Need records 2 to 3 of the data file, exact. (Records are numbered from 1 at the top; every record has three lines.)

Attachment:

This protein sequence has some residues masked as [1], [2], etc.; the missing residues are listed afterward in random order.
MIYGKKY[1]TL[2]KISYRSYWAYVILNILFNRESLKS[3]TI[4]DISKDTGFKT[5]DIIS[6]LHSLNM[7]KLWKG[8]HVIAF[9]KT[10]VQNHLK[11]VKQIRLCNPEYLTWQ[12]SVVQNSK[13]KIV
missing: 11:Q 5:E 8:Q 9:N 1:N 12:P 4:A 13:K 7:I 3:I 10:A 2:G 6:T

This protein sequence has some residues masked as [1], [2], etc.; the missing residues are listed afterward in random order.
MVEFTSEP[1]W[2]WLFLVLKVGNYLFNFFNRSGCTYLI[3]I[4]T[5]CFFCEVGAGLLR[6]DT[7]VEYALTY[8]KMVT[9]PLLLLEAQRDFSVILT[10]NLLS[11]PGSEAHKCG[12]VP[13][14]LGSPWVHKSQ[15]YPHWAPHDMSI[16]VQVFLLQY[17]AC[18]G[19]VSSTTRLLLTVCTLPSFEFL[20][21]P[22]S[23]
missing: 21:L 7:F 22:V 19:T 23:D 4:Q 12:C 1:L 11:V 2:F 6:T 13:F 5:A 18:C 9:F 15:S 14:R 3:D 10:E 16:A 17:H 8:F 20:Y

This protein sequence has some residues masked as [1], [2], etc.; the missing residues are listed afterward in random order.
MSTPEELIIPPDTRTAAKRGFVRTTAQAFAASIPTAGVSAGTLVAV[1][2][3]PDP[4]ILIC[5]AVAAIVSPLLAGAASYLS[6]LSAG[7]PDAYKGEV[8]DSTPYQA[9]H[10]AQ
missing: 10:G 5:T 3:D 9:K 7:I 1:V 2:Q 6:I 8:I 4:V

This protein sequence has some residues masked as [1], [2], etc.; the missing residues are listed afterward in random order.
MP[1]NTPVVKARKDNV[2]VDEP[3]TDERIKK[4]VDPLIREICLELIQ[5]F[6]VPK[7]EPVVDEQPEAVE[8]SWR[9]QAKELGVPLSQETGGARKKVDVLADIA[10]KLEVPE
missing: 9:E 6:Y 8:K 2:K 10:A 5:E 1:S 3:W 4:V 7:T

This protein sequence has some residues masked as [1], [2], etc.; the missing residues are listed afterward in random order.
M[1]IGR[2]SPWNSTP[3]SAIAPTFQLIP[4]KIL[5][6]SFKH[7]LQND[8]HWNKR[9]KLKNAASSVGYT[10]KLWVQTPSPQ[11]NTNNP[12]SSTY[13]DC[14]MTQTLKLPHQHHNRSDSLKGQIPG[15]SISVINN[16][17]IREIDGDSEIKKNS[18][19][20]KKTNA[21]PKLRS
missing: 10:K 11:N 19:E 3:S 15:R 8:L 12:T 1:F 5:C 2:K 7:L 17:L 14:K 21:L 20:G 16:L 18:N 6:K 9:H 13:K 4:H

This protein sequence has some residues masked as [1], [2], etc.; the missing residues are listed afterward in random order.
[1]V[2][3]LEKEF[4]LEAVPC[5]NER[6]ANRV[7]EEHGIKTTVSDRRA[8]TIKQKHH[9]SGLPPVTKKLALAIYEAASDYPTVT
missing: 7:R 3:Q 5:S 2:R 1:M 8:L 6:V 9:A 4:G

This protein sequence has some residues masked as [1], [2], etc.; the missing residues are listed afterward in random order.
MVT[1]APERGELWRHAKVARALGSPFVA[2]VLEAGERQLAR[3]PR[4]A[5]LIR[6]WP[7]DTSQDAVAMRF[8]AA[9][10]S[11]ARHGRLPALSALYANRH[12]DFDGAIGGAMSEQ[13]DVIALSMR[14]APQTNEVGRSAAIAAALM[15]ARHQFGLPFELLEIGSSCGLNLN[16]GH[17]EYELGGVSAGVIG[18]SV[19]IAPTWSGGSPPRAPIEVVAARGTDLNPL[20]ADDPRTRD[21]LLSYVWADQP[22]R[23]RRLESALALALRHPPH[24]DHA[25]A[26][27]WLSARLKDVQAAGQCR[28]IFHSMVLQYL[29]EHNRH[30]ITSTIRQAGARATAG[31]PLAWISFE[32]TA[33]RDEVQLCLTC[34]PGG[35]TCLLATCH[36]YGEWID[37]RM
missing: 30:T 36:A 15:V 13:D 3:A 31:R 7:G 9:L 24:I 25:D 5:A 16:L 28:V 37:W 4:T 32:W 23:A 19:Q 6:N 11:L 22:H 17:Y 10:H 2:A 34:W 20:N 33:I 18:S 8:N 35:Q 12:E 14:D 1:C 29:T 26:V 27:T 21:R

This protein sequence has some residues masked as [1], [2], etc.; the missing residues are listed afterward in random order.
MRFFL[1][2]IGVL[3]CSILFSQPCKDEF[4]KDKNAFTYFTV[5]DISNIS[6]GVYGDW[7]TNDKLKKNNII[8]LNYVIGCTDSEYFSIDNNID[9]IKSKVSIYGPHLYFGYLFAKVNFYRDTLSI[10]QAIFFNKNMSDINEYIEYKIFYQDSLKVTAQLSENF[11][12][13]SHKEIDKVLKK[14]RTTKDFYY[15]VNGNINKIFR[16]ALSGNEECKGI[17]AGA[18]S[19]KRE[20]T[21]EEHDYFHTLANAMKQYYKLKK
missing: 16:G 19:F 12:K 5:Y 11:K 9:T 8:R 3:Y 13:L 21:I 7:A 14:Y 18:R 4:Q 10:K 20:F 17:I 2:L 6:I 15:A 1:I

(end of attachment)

This protein sequence has some residues masked as [1], [2], etc.; the missing residues are listed afterward in random order.
MVEFTSEP[1]W[2]WLFLVLKVGNYLFNFFNRSGCTYLI[3]I[4]T[5]CFFCEVGAGLLR[6]DT[7]VEYALTY[8]KMVT[9]PLLLLEAQRDFSVILT[10]NLLS[11]PGSEAHKCG[12]VP[13][14]LGSPWVHKSQ[15]YPHWAPHDMSI[16]VQVFLLQY[17]AC[18]G[19]VSSTTRLLLTVCTLPSFEFL[20][21]P[22]S[23]
missing: 21:L 7:F 22:V 19:T 23:D 4:Q 12:C 1:L 11:V 2:F 6:T 13:F 5:A 18:C 9:F 15:S 14:R 3:D 10:E 16:A 17:H 8:F 20:Y

This protein sequence has some residues masked as [1], [2], etc.; the missing residues are listed afterward in random order.
MSTPEELIIPPDTRTAAKRGFVRTTAQAFAASIPTAGVSAGTLVAV[1][2][3]PDP[4]ILIC[5]AVAAIVSPLLAGAASYLS[6]LSAG[7]PDAYKGEV[8]DSTPYQA[9]H[10]AQ
missing: 10:G 5:T 3:D 9:K 7:I 1:V 2:Q 6:I 8:I 4:V